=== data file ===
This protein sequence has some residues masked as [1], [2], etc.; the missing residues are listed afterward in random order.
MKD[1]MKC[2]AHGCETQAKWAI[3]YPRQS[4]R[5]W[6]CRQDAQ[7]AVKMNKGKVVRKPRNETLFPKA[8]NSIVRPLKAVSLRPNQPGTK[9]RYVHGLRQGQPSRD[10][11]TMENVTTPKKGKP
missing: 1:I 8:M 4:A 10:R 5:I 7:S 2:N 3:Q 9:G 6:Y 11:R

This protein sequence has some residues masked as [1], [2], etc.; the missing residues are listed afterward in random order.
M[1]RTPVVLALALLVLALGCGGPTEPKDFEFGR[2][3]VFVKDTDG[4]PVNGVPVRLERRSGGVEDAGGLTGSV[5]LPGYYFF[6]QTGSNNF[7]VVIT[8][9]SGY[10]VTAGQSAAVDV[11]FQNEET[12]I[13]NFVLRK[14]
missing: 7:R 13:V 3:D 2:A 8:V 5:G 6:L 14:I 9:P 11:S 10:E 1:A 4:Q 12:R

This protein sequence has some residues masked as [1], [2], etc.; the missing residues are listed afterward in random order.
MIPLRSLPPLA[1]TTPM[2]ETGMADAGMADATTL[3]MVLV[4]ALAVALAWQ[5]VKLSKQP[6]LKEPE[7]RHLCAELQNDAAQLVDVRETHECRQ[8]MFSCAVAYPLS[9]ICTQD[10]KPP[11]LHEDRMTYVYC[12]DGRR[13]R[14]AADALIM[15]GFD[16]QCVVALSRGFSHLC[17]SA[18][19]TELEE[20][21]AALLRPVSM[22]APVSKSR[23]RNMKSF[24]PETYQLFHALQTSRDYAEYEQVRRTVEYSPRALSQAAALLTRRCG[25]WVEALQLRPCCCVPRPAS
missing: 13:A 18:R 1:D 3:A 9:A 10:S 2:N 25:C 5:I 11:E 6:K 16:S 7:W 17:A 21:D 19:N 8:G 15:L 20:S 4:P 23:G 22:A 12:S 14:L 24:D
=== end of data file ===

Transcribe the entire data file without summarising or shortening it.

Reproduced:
This protein sequence has some residues masked as [1], [2], etc.; the missing residues are listed afterward in random order.
MKD[1]MKC[2]AHGCETQAKWAI[3]YPRQS[4]R[5]W[6]CRQDAQ[7]AVKMNKGKVVRKPRNETLFPKA[8]NSIVRPLKAVSLRPNQPGTK[9]RYVHGLRQGQPSRD[10][11]TMENVTTPKKGKP
missing: 1:I 8:M 4:A 10:R 5:I 7:S 2:N 3:Q 9:G 6:Y 11:R

This protein sequence has some residues masked as [1], [2], etc.; the missing residues are listed afterward in random order.
M[1]RTPVVLALALLVLALGCGGPTEPKDFEFGR[2][3]VFVKDTDG[4]PVNGVPVRLERRSGGVEDAGGLTGSV[5]LPGYYFF[6]QTGSNNF[7]VVIT[8][9]SGY[10]VTAGQSAAVDV[11]FQNEET[12]I[13]NFVLRK[14]
missing: 7:R 13:V 3:D 2:A 8:V 5:G 6:L 14:I 9:P 11:S 10:E 1:A 4:Q 12:R

This protein sequence has some residues masked as [1], [2], etc.; the missing residues are listed afterward in random order.
MIPLRSLPPLA[1]TTPM[2]ETGMADAGMADATTL[3]MVLV[4]ALAVALAWQ[5]VKLSKQP[6]LKEPE[7]RHLCAELQNDAAQLVDVRETHECRQ[8]MFSCAVAYPLS[9]ICTQD[10]KPP[11]LHEDRMTYVYC[12]DGRR[13]R[14]AADALIM[15]GFD[16]QCVVALSRGFSHLC[17]SA[18][19]TELEE[20][21]AALLRPVSM[22]APVSKSR[23]RNMKSF[24]PETYQLFHALQTSRDYAEYEQVRRTVEYSPRALSQAAALLTRRCG[25]WVEALQLRPCCCVPRPAS
missing: 13:A 18:R 1:D 3:A 9:A 10:S 2:N 25:C 5:I 11:E 6:K 16:S 7:W 17:A 21:D 19:N 8:G 15:L 20:S 4:P 23:G 22:A 12:S 14:L 24:D